Dichroic refers to materials that are traditionally glass and display different colors depending on lighting conditions or the observer’s viewing position to the surface. The term comes from the Greek word dikhroos—which means two-colored—and dates back to the fourth century. Dichroic materials were further developed by NASA in the 1950s and 1960s for protecting astronauts and space equipment from harsh light.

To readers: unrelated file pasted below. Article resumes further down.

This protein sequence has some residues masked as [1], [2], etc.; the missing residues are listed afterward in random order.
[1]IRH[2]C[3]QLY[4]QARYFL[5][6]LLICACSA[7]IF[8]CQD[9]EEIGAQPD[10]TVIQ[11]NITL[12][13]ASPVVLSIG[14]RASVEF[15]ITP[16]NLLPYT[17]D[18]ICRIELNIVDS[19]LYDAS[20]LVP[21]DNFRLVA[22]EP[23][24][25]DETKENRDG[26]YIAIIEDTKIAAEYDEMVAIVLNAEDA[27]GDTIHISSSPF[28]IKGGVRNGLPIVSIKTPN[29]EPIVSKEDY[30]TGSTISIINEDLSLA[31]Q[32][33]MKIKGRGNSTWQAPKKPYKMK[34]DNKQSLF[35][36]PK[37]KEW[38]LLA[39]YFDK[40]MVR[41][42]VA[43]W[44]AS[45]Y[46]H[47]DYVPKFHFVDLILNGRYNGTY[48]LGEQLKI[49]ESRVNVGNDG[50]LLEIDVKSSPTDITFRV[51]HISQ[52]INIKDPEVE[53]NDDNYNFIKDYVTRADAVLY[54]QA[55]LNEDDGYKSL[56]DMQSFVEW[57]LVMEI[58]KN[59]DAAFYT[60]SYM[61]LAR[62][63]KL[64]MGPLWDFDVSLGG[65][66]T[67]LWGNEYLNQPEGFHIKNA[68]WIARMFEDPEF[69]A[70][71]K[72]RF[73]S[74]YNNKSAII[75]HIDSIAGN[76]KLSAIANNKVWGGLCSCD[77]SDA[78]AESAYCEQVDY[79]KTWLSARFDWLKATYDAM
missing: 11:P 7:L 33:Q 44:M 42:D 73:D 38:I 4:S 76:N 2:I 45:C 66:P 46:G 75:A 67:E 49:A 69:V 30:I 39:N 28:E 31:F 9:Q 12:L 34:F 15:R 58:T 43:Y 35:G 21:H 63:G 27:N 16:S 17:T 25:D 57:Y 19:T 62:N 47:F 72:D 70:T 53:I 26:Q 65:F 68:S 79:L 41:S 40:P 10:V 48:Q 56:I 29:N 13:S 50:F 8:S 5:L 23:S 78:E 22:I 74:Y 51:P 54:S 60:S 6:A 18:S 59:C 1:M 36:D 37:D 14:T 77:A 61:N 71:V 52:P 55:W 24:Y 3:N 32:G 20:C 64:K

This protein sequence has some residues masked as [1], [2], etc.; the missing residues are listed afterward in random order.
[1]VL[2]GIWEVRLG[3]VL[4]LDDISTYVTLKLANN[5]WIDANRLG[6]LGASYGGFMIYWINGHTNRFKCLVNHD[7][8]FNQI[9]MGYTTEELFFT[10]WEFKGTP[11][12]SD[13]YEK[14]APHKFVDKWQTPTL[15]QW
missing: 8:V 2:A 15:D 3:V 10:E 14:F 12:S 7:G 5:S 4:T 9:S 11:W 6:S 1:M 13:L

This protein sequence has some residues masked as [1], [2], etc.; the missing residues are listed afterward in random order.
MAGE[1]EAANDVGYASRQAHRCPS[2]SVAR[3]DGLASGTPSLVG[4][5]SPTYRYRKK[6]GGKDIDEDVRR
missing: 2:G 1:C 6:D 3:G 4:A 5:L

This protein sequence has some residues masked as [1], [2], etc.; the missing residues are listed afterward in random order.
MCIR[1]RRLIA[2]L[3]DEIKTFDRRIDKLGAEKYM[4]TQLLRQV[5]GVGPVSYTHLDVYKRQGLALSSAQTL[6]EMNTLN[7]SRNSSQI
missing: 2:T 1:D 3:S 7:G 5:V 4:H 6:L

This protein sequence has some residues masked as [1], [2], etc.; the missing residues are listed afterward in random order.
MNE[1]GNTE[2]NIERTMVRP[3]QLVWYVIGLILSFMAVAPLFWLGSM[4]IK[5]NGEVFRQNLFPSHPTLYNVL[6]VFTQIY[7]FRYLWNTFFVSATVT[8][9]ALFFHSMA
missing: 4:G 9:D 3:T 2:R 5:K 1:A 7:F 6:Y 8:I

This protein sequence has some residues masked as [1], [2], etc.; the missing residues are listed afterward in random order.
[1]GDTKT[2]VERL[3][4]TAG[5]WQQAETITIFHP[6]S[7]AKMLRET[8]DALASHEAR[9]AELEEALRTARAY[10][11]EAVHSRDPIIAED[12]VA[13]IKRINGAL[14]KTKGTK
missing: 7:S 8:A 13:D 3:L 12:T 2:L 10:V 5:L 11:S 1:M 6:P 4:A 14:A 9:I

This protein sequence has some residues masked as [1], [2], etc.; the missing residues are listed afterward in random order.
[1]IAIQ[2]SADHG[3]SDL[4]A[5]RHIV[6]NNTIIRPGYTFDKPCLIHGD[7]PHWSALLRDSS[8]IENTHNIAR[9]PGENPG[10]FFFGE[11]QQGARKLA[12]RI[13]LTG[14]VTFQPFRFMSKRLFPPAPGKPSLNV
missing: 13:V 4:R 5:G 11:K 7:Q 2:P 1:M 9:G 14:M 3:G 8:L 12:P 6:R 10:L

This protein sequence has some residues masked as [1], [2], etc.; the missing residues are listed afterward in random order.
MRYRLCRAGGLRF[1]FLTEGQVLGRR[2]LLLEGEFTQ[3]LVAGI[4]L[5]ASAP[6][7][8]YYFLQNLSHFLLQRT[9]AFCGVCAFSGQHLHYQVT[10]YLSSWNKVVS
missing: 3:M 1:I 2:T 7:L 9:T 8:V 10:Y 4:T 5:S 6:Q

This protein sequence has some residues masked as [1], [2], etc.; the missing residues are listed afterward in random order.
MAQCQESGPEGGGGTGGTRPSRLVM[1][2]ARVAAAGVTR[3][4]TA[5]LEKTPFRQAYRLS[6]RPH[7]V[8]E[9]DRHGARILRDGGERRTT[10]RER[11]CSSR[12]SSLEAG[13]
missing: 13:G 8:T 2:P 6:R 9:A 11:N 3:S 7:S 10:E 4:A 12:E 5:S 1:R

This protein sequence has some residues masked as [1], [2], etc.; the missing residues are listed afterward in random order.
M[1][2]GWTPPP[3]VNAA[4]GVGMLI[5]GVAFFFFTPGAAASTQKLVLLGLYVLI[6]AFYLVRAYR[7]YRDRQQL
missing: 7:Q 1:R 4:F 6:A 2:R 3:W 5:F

Manufacturing dichroic glass involves the layering of ultra-thin glass, metals such as gold or silver, and often times oxides. These layers, which can amount up to 50 in number, produce shifting colors on a non-translucent glass. Typically, one finds dichroism in stained glass, jewelry, and glass art, while it has also recently become in demand across architecture and interior design, partially as a result of the advancement of dichroic films that are laminated between glass or plastic.